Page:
The African Union condemned Denmark’s recently passed Aliens Act, which provides for Denmark to relocate asylum seekers to countries outside the European Union while their cases are being processed.
“This law effectively externalizes and exports the asylum process beyond the borders of Demark. Denmark has decided to send applications for international protection outside its borders; which amounts to responsibility and burden shifting,” an AU press release said Monday.
The legislation, which was approved on June 3, is the latest anti-migration measure passed by the Danish parliament and aims to discourage migrants from ever setting foot in the country.
Under the law, Denmark would be able to transfer asylum seekers to detention centers in partnering countries, potentially outside Europe. Their cases would then be reviewed from those countries.
The United Nations' refugee agency, UNHCR, had also warned against "exporting" the asylum process, saying "such practices undermine the rights of those seeking safety and protection, demonize and punish them and may put their lives at risk.”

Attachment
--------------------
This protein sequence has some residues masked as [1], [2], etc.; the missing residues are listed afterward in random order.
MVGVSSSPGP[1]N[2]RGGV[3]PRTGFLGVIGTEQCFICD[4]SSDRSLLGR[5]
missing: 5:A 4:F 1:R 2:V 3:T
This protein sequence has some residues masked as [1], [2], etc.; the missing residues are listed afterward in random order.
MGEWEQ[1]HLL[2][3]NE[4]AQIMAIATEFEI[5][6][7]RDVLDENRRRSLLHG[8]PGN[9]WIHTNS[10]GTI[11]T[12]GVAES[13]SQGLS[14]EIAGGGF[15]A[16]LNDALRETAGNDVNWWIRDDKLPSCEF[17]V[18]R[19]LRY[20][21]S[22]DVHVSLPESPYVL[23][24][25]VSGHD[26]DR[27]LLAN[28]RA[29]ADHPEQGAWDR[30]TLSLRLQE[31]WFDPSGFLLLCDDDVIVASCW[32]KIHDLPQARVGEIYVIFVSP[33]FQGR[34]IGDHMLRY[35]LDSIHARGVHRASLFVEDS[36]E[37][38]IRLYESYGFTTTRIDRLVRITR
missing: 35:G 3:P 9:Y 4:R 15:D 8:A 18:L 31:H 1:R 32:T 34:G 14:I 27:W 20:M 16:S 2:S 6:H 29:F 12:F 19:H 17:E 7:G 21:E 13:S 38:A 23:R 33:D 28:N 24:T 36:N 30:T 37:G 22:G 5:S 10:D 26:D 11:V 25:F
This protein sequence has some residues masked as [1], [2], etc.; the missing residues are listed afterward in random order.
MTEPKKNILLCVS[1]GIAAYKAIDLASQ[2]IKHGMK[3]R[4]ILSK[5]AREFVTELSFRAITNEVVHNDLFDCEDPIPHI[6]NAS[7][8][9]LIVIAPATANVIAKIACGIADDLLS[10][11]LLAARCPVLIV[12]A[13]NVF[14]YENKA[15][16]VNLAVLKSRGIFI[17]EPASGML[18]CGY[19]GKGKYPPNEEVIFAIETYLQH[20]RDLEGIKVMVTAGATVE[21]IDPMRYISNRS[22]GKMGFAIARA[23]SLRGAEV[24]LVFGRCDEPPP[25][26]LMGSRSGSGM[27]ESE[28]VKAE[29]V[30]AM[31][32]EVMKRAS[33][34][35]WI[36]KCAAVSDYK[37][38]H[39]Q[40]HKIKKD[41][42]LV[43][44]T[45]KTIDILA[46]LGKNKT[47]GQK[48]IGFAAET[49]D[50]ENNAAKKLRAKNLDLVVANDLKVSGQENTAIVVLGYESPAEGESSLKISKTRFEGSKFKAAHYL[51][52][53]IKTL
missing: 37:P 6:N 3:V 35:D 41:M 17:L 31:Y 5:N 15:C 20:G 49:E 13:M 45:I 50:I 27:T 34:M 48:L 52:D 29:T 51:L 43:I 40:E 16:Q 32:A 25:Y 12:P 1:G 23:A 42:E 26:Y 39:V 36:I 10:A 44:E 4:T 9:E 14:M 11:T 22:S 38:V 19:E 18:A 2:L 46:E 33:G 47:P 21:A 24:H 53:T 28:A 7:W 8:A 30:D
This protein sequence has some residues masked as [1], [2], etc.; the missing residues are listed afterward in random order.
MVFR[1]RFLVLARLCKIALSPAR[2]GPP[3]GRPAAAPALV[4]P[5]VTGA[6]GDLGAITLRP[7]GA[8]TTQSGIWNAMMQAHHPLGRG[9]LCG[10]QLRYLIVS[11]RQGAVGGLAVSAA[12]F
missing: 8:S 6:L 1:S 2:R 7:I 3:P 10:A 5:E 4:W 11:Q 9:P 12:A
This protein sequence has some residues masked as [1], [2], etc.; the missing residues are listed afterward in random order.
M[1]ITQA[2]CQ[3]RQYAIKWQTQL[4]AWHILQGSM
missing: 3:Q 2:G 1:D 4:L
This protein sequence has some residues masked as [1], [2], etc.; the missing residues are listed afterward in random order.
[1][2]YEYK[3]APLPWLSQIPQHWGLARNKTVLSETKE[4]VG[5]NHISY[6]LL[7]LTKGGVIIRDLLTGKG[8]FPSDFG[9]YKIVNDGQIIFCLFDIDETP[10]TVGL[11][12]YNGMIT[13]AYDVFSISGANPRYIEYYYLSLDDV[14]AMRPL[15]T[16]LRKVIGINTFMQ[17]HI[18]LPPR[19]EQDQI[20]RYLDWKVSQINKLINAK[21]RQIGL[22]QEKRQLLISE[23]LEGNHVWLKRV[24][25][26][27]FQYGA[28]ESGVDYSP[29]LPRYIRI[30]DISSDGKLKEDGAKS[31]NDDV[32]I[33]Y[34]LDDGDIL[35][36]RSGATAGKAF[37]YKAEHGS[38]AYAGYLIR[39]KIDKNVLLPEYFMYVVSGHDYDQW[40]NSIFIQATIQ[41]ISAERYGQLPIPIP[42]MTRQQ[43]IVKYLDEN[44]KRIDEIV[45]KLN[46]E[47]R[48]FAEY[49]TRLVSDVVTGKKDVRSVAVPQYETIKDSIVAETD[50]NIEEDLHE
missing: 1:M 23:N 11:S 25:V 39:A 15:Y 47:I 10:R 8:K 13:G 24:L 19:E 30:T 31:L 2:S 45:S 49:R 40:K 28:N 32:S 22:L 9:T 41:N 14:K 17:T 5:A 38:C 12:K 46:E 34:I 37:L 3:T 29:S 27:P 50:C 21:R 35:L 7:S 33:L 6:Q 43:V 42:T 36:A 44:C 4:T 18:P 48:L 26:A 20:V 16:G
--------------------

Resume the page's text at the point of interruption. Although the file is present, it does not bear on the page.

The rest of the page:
Voicing concern over the controversial law, the African Union reminded Denmark of its responsibility towards international protection for persons in need of that protection as provided for in the 1951 UN Convention on refugees, to which Denmark is a state party.
“Africa has a lot to show to the world as it continues to generously shoulder the burden of the world’s 85% of the refugees, often in protracted situations, whereas only 15% are hosted by developed countries.
“In addition, the African Union notes with great concern attempts and proposals to establish similar arrangements in Africa through bilateral arrangements, which is worrying and unacceptable,” it said.
“The African Union perceives such attempts as an extension of the borders of such countries and an extension of their control to the African shores. Such attempts to stem out migration from Africa to Europe is xenophobic and completely unacceptable.”
Denmark’s Aliens Act, according to the AU statement, would allow Denmark to abdicate its international responsibility to provide asylum and protection to those entering its territory.
It said: “We call on all State Parties to the 1951 UN Convention to remain true and faithful to their commitment and obligations to the international asylum system and encourage them to protect the asylum space and stop intolerance and shunning of responsibility especially over migrants and asylum seekers from outside Europe.”/aa